Unlike LG’s CAM Plus, which just adds a grip, physical controls, and a larger battery to the G5’s existing rear camera, the Hasselblad True Zoom Mod is a complete camera replacement. In addition to the Moto Mod connector’s exposed gold pins, the back of the True Zoom has a foam-cushioned circular recess that fits over and protects the Moto Z’s raised camera module, which also helps keep the True Zoom from sliding off. The True Zoom easily attaches to the back of the phone with strong magnets. The connection is quite secure, so it’s good that there’s a recess on one end to get a finger under for prying it off.

One of the advantages of the Moto Mod system is that the modules are hot-swappable and do not require rebooting the phone or messing with settings. Once the True Zoom snaps into place, the phone makes an audible alert and a small vibration confirming it’s attached. Motorola’s camera app includes a few options specific to the True Zoom, such as special modes for sports, portraits, and landscape shots, but the camera works with third-party apps too just like the Moto Z’s integrated camera.

The front of the True Zoom looks just like a point-and-shoot camera with a zoom lens that extends from a raised plastic ring. The lens retracts into the body and sits flush with the ring when the camera is powered off and a plastic door closes to protect the lens. The motor that operates the lens makes an audible noise, but it’s not loud enough to bother me. Just below and to either side of the raised ring are two microphones, and there’s an orange focus assist LED above, which definitely helps AF performance in low-light conditions. There’s also a bright Xenon flash in the upper corner that’s similar to what’s found on small cameras.

The plastic module has a textured grip on the right side (sorry lefties) with a rubberized coating that extends around the edges and most of the front that makes it pretty easy to hold, although the grip is undersized for larger hands. There’s a physical shutter button on the top that can be pressed halfway for exposure and focus lock. This button is surrounded by a plastic dial for controlling the zoom level, which is the only part of the module that feels cheap and flimsy. Next to the shutter button is a small power button that wakes the phone, opens the camera app, and turns on the camera, extending the lens when pressed. Pressing it again turns off the camera, closes the camera app, and leaves you at the home screen rather than turning off the phone too. Opening or closing the camera app also turns the True Zoom on and off automatically, so you do not always need to use the button.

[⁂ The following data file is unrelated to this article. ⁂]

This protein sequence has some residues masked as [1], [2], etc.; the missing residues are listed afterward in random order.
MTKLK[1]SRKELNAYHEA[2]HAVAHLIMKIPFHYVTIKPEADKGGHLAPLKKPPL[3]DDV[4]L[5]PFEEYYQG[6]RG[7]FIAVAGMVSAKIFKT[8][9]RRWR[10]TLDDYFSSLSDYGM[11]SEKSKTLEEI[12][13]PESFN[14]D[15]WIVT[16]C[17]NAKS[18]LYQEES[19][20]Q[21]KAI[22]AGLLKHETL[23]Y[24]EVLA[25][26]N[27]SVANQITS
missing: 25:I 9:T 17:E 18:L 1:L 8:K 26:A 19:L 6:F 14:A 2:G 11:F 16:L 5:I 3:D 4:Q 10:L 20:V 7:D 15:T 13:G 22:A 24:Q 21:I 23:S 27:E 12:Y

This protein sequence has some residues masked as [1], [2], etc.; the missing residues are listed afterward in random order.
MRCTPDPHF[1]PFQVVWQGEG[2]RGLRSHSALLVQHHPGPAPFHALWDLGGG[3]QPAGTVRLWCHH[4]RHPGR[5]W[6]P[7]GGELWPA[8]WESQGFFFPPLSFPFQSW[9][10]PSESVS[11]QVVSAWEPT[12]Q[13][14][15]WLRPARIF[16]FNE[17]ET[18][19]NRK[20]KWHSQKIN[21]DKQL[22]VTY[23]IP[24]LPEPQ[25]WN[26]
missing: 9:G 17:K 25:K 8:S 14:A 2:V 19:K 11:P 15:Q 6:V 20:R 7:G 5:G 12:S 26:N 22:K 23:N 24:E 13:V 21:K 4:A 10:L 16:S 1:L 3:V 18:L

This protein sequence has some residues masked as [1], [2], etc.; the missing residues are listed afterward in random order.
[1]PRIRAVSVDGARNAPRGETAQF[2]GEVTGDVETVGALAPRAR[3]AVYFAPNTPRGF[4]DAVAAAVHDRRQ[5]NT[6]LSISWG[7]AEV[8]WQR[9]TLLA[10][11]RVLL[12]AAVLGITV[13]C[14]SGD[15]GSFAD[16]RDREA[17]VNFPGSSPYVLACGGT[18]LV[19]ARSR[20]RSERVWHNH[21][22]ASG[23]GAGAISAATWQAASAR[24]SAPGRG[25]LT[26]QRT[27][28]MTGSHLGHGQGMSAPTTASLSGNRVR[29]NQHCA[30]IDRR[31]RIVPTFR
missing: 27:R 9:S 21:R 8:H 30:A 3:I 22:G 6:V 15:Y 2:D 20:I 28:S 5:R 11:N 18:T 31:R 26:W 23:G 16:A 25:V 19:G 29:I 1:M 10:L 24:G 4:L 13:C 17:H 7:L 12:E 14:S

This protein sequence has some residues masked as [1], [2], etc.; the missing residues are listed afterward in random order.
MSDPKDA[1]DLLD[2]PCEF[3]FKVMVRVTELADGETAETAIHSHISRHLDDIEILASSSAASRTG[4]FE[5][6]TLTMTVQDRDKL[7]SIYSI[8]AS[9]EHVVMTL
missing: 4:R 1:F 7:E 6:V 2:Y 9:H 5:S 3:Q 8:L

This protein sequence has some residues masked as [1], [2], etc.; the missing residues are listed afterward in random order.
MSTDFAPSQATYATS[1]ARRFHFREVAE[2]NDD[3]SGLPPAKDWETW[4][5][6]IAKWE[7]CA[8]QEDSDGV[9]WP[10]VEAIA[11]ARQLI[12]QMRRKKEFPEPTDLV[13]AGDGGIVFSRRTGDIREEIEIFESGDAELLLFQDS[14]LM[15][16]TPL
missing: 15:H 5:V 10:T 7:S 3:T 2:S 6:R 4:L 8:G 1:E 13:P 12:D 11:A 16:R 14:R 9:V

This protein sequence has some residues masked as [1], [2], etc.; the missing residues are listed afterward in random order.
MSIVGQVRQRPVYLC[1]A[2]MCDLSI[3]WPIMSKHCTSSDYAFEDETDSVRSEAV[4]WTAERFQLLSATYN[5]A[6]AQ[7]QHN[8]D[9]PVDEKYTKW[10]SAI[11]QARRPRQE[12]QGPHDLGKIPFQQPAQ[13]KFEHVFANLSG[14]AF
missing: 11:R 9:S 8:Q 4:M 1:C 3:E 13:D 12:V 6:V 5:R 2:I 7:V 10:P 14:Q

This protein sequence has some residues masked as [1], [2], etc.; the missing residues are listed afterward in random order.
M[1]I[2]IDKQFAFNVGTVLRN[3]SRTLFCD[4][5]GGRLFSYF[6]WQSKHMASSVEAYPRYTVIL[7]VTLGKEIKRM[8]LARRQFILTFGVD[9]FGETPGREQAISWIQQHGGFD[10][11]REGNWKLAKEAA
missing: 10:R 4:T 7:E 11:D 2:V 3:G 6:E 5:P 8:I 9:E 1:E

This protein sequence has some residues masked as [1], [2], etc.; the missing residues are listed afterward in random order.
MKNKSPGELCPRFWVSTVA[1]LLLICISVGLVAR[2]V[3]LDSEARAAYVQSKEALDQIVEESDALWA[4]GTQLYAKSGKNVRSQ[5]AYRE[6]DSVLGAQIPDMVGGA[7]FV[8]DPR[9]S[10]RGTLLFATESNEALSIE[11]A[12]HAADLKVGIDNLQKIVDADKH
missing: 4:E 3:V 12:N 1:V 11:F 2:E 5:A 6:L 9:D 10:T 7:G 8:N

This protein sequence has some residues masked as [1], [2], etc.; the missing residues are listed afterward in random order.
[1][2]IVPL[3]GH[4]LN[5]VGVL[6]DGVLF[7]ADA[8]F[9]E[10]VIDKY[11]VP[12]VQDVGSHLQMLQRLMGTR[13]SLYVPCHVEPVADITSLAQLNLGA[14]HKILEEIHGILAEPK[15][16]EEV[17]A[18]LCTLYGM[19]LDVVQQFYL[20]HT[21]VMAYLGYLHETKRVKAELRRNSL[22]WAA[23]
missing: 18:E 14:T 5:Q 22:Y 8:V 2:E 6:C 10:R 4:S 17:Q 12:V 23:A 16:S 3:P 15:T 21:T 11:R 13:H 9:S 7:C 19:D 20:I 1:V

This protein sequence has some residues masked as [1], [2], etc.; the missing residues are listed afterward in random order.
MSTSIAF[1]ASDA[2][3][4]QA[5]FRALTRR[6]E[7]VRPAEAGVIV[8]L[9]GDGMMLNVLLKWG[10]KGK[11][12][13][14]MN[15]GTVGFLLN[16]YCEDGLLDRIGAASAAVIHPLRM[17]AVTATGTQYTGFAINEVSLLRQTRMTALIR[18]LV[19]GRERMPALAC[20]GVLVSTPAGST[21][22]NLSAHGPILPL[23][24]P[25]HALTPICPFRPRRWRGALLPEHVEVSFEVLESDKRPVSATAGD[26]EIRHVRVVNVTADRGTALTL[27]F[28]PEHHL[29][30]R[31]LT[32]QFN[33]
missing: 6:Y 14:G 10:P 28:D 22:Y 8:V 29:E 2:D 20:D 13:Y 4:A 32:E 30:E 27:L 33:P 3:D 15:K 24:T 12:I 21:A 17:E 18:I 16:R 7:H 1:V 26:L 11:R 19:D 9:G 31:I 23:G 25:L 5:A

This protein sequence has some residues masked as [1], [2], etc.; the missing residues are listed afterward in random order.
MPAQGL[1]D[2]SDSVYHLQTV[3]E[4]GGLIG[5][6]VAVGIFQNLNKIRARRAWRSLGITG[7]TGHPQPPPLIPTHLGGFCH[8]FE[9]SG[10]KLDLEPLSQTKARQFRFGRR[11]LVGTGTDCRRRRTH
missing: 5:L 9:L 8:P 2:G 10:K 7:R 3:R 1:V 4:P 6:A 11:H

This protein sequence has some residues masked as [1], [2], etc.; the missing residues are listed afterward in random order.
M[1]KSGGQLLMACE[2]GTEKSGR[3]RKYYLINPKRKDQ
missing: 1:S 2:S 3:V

The True Zoom is between 9mm and 15mm thick. Snapping it onto the Moto Z Play Droid or Moto Z Force Droid brings the total thickness to 16mm/22mm or a slightly slimmer 14.2mm/20.2mm on the Moto Z Droid. This is in the same range as dedicated compact cameras with zoom lenses and 1/2.3” format sensors, so there’s no thickness penalty associated with using the True Zoom module. It’s still compact enough to slide into a pocket or the soft-touch carrying case with magnetic flap that comes with the True Zoom.